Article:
During this time BBC correspondent John Simpson broke this method. During the NATO aerial bombardment of Kosovo and Serbia he interviewed some Serbian civilians in Belgrade who said the campaign wouldn’t work. It was told as he saw it and was closer to being “a window on the world”. The BBC was accused by Tony Blair of being unpatriotic.
War reports that are perceived as unpatriotic are not popular. Control was tightened in the 1970s after the USA’s war with Vietnam. An emotive image of a badly burnt Vietnamese girl was published in the USA and caused extreme anti-war feelings. Control has since been tightened in many countries. An early example of this was Ian McDonald, the MOD spokesman during the Falklands War. He was the only source of heavily censored information for the world media. So it will not have been a “window” but the British authority’s view of the world. People want to be able to support their country and reports of successes satisfy this as well as sympathy for their own side. If news on warfare is being controlled in this way it is unlikely to be a “a window on the world”.
In order to seem authoritative and trustworthy a news programme is constructed. Newscasters whom the audience trust and can identify with are used. The layout of the studio, music, graphics, extensive use of correspondents, accessed voices, emotive language, style of presentation and stakeouts are all manipulated to make the programme seem this way. They also manipulate the way a story is told.
Scheduling also affects content. As different bulletins have different target audiences the content is different. In comparing the BBC six and nine o’ clock bulletins it was found that the earlier prioritised soft, human interest stories over harder news. By showing different attitudes to different stories at different times this shows that it is not a “window” but the news station’s opinion.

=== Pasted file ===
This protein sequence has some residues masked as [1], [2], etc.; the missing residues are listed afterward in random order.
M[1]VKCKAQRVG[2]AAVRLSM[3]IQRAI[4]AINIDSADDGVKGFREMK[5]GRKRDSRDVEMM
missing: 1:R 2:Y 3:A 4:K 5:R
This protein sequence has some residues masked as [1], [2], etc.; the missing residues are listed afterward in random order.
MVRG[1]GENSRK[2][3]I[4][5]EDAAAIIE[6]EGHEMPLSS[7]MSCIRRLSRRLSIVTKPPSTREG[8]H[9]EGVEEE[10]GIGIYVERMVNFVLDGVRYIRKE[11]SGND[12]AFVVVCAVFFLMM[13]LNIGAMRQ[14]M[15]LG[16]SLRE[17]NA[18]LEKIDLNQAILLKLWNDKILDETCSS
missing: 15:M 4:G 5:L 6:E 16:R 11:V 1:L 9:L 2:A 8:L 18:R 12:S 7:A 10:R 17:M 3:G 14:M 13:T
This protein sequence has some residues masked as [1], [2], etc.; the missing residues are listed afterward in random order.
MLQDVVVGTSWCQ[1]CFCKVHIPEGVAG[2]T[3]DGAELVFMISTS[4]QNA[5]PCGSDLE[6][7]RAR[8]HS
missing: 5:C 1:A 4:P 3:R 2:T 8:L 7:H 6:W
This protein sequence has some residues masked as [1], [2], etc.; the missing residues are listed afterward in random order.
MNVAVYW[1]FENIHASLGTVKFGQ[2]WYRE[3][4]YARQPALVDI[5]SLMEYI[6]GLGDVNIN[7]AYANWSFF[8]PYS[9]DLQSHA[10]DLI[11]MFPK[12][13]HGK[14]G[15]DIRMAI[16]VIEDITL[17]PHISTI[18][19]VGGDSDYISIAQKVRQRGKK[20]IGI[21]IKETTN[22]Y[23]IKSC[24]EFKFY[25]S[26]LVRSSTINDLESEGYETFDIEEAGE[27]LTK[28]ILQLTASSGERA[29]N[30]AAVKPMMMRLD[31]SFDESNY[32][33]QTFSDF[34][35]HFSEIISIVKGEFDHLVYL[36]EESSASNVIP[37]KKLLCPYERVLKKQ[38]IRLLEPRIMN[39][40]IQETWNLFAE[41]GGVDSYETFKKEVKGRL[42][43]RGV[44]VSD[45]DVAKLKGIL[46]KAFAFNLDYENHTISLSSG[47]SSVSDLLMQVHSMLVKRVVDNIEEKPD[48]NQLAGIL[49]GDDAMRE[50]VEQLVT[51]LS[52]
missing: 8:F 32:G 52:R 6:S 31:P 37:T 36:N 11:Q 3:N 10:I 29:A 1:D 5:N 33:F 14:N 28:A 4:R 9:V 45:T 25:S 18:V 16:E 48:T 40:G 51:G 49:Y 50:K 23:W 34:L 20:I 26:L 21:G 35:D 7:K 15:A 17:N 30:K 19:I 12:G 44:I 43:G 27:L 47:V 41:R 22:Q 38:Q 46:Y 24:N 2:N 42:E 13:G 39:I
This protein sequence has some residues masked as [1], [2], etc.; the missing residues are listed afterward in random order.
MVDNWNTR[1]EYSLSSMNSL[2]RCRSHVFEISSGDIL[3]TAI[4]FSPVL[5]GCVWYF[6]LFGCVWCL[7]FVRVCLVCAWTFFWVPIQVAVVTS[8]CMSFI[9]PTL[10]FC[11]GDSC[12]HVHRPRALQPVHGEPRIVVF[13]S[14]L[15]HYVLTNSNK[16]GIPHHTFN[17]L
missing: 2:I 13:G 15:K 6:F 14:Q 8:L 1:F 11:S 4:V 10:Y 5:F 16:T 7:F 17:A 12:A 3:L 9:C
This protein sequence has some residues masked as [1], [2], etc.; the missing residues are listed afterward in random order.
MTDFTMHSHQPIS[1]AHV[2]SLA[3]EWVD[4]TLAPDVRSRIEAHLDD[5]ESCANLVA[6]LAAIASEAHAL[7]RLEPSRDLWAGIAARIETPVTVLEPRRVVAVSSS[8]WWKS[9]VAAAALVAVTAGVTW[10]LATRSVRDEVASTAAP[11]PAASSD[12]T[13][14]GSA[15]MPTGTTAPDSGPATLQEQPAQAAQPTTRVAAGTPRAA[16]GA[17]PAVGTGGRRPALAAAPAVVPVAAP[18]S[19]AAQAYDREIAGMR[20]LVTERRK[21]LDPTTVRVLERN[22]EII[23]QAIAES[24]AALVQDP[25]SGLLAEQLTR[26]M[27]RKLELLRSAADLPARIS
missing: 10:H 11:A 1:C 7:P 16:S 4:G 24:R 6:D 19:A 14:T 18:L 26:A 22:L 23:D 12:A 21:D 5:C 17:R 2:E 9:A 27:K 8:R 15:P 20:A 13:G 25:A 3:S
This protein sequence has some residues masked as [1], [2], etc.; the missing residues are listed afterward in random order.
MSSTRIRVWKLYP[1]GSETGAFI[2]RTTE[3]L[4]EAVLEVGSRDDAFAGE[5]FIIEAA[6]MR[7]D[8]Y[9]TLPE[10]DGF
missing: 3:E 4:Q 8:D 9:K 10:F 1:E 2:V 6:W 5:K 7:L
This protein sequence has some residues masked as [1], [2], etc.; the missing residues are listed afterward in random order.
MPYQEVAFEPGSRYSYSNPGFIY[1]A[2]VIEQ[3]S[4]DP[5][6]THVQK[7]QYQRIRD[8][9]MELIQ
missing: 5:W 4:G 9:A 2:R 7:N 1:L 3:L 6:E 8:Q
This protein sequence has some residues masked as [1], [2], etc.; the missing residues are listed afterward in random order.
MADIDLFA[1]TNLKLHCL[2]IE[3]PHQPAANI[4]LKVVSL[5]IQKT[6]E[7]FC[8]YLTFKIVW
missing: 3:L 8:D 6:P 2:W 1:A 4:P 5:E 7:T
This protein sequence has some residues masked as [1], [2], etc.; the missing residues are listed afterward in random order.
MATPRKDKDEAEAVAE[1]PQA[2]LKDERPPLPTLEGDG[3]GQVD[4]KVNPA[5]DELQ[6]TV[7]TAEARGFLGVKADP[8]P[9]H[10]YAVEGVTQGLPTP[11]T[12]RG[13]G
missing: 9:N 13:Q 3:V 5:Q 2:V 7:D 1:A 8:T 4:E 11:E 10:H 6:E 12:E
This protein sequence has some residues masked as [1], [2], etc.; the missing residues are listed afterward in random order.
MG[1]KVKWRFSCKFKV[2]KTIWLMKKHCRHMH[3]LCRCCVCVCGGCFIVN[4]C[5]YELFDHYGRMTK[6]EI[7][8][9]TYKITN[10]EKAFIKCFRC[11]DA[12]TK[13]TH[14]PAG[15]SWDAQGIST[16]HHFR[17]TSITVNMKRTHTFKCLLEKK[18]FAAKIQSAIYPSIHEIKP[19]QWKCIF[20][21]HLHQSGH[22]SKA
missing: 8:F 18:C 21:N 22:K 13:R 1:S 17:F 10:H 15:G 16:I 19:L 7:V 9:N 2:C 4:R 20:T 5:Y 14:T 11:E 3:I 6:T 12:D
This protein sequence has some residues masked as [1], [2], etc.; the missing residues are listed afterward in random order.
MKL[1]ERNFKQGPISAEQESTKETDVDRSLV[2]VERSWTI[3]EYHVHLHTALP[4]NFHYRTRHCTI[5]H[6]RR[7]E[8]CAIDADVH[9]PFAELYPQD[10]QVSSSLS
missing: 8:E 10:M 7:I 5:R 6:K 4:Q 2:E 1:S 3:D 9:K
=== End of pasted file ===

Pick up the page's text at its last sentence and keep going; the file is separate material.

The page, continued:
Different groups have researched news and conflicting conclusions have been found. The Glasgow Media Group conducted extensive research looking particularly into industrial relations. They concluded that strike coverage is biased against the workers, portraying them as bad and disruptive. They also showed that those in power affect how a news story is reported. In the case of the 1984-5 miner’s strike they found that coverage focused mainly on two issues. Those who had given up the strike and were returning to work and violence between strikers, police and non-strikers.
This view was, however, challenged by Hetherington in 1988. He concluded that news coverage of the miner’s strike was generally unbiased and fair. Any inaccuracies would be due to insufficient time to distinguish between fact and opinion. It was stated that reports were mostly fair as news broadcasters are generally in the ‘middle’ of social and political ground like the majority of the population.
Given that this is being disputed shows there is an issue and the Glasgow Media Group, in particular, deny that news gives “a window on the world”. I agree with this view and given that the news is constructed to gain audiences it does not provide a “window” but more of it’s own view of the world.